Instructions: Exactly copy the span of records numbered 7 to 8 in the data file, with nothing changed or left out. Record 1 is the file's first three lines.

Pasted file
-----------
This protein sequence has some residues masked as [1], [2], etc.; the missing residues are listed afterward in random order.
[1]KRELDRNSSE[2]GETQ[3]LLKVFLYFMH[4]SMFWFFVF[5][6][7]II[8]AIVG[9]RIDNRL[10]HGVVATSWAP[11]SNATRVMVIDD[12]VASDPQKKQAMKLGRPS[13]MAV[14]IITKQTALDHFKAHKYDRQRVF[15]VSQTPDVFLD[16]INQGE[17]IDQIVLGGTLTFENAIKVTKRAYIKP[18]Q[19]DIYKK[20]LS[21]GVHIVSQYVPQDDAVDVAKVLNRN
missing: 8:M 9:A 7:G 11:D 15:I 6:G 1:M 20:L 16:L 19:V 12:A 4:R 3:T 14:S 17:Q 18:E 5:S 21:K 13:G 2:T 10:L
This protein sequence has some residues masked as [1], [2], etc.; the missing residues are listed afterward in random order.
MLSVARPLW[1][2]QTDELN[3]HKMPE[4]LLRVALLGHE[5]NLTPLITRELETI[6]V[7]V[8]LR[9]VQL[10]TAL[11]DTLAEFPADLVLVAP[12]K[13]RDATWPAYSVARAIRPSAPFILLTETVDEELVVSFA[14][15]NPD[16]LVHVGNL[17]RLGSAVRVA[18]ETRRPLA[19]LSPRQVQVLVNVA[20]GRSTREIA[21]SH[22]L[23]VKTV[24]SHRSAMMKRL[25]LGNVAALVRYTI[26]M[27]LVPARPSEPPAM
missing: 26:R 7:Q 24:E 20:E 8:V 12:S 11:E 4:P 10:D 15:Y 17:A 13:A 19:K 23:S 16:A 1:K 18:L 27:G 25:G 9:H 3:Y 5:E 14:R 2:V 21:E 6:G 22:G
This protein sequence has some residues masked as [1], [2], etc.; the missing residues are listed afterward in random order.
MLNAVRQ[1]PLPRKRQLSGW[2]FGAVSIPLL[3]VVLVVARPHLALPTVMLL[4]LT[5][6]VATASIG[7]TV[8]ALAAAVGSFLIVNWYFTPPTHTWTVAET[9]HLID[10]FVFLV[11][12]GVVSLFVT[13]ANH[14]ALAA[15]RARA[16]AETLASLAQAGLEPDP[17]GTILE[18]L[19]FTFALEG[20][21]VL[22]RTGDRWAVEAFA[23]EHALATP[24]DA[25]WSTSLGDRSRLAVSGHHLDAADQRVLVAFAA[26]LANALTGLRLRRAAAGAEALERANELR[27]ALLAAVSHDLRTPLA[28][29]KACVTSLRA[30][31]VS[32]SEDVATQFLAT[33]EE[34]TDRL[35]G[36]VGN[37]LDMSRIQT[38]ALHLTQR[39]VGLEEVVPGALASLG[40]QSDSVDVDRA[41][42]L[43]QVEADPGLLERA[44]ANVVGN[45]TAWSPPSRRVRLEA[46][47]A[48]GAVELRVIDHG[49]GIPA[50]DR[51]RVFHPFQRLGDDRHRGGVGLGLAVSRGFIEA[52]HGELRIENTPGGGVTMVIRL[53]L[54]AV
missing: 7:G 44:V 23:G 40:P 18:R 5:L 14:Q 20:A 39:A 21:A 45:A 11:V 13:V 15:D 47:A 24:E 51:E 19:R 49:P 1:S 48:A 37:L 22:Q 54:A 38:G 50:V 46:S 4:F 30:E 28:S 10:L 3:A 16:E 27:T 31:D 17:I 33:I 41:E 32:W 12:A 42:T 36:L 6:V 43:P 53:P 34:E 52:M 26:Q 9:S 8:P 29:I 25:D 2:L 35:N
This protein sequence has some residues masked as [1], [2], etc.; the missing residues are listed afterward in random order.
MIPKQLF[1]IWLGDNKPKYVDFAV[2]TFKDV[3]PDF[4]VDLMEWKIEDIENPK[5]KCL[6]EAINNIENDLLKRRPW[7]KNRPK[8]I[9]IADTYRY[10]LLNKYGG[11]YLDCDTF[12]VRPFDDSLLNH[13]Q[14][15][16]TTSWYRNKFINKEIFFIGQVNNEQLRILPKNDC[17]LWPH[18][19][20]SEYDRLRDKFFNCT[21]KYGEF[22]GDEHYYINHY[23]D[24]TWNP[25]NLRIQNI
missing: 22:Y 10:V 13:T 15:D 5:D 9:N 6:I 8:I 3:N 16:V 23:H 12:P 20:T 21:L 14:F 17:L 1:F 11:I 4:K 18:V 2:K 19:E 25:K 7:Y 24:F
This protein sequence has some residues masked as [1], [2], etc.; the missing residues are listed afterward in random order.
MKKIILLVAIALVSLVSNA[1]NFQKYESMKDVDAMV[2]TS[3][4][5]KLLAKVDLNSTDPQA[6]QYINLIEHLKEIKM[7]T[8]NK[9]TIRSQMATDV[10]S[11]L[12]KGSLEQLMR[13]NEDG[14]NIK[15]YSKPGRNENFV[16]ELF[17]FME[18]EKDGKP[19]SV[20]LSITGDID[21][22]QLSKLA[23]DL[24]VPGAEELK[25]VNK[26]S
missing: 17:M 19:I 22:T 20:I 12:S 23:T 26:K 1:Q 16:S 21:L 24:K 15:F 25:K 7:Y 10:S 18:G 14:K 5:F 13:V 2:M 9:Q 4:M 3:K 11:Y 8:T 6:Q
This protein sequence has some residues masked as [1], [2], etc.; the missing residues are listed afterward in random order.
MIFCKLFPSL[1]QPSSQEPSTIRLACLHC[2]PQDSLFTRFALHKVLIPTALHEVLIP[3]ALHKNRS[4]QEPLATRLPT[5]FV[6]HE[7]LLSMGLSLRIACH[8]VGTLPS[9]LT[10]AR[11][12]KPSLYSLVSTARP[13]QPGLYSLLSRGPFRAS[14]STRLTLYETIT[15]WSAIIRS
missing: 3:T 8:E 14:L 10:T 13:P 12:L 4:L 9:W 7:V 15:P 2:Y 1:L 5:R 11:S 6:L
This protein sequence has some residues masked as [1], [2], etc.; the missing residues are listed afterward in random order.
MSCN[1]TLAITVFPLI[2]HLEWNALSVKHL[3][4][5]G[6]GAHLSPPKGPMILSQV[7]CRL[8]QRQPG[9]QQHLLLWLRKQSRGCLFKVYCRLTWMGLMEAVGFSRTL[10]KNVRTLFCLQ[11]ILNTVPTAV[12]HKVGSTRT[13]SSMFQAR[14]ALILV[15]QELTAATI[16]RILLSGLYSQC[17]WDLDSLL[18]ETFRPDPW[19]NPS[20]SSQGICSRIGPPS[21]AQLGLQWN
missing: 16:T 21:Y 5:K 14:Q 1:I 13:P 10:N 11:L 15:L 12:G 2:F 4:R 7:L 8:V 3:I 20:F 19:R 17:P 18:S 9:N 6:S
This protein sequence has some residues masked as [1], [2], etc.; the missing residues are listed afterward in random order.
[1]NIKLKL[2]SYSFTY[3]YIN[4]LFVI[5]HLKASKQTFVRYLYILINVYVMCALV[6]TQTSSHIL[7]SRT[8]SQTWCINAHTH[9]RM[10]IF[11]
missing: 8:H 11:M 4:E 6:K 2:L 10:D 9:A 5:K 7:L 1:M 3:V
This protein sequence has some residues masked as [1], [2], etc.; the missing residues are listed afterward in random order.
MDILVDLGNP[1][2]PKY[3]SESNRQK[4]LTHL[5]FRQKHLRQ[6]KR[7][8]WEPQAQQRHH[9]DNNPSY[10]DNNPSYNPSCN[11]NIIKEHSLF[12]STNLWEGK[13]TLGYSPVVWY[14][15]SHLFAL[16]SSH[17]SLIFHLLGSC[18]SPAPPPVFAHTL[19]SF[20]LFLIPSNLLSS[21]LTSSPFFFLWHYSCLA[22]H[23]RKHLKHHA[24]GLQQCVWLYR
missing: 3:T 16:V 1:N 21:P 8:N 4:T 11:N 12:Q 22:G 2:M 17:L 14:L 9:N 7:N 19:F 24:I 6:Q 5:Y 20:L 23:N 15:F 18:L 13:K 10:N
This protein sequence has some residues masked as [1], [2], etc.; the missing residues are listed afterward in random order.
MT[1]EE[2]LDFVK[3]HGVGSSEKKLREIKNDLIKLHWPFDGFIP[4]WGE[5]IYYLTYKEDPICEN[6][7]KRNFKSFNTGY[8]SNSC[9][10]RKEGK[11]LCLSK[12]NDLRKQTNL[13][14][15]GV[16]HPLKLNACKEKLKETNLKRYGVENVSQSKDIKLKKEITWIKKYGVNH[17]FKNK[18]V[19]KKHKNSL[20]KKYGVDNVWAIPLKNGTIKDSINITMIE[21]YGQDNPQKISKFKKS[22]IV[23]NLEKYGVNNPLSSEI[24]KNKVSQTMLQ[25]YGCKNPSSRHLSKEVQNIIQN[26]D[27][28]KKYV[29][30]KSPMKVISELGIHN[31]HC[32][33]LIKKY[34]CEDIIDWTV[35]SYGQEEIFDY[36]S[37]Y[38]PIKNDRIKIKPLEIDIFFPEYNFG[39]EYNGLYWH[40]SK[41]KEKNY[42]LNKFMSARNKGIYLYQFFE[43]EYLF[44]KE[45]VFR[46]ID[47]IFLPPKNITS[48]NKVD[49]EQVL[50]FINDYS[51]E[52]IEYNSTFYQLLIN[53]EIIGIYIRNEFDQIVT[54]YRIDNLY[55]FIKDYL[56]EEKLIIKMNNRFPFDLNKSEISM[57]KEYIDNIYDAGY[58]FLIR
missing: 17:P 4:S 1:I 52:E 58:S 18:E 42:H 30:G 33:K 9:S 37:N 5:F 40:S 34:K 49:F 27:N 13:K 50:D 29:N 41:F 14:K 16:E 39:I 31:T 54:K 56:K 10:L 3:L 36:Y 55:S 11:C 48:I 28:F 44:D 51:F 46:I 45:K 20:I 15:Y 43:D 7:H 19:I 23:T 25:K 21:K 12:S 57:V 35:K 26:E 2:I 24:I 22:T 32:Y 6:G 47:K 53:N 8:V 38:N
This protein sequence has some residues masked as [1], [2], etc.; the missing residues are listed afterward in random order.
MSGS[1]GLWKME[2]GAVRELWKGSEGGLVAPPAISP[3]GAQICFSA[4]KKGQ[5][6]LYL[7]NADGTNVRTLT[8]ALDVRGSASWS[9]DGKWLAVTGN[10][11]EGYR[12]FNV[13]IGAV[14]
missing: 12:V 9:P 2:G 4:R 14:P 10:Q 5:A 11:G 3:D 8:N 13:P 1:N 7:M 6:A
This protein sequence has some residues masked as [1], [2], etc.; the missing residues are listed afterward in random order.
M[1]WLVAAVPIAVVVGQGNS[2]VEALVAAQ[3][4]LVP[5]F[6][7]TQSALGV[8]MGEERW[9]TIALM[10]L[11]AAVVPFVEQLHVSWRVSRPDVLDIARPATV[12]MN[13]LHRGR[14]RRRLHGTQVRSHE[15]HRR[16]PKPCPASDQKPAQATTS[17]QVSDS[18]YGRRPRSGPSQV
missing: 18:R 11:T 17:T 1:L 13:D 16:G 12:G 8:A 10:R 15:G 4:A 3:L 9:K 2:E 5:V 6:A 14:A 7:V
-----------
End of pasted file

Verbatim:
This protein sequence has some residues masked as [1], [2], etc.; the missing residues are listed afterward in random order.
MSCN[1]TLAITVFPLI[2]HLEWNALSVKHL[3][4][5]G[6]GAHLSPPKGPMILSQV[7]CRL[8]QRQPG[9]QQHLLLWLRKQSRGCLFKVYCRLTWMGLMEAVGFSRTL[10]KNVRTLFCLQ[11]ILNTVPTAV[12]HKVGSTRT[13]SSMFQAR[14]ALILV[15]QELTAATI[16]RILLSGLYSQC[17]WDLDSLL[18]ETFRPDPW[19]NPS[20]SSQGICSRIGPPS[21]AQLGLQWN
missing: 16:T 21:Y 5:K 14:Q 1:I 13:P 10:N 11:L 15:L 12:G 2:F 4:R 7:L 8:V 3:I 20:F 19:R 17:P 18:S 9:N 6:S
This protein sequence has some residues masked as [1], [2], etc.; the missing residues are listed afterward in random order.
[1]NIKLKL[2]SYSFTY[3]YIN[4]LFVI[5]HLKASKQTFVRYLYILINVYVMCALV[6]TQTSSHIL[7]SRT[8]SQTWCINAHTH[9]RM[10]IF[11]
missing: 8:H 11:M 4:E 6:K 2:L 10:D 9:A 5:K 7:L 1:M 3:V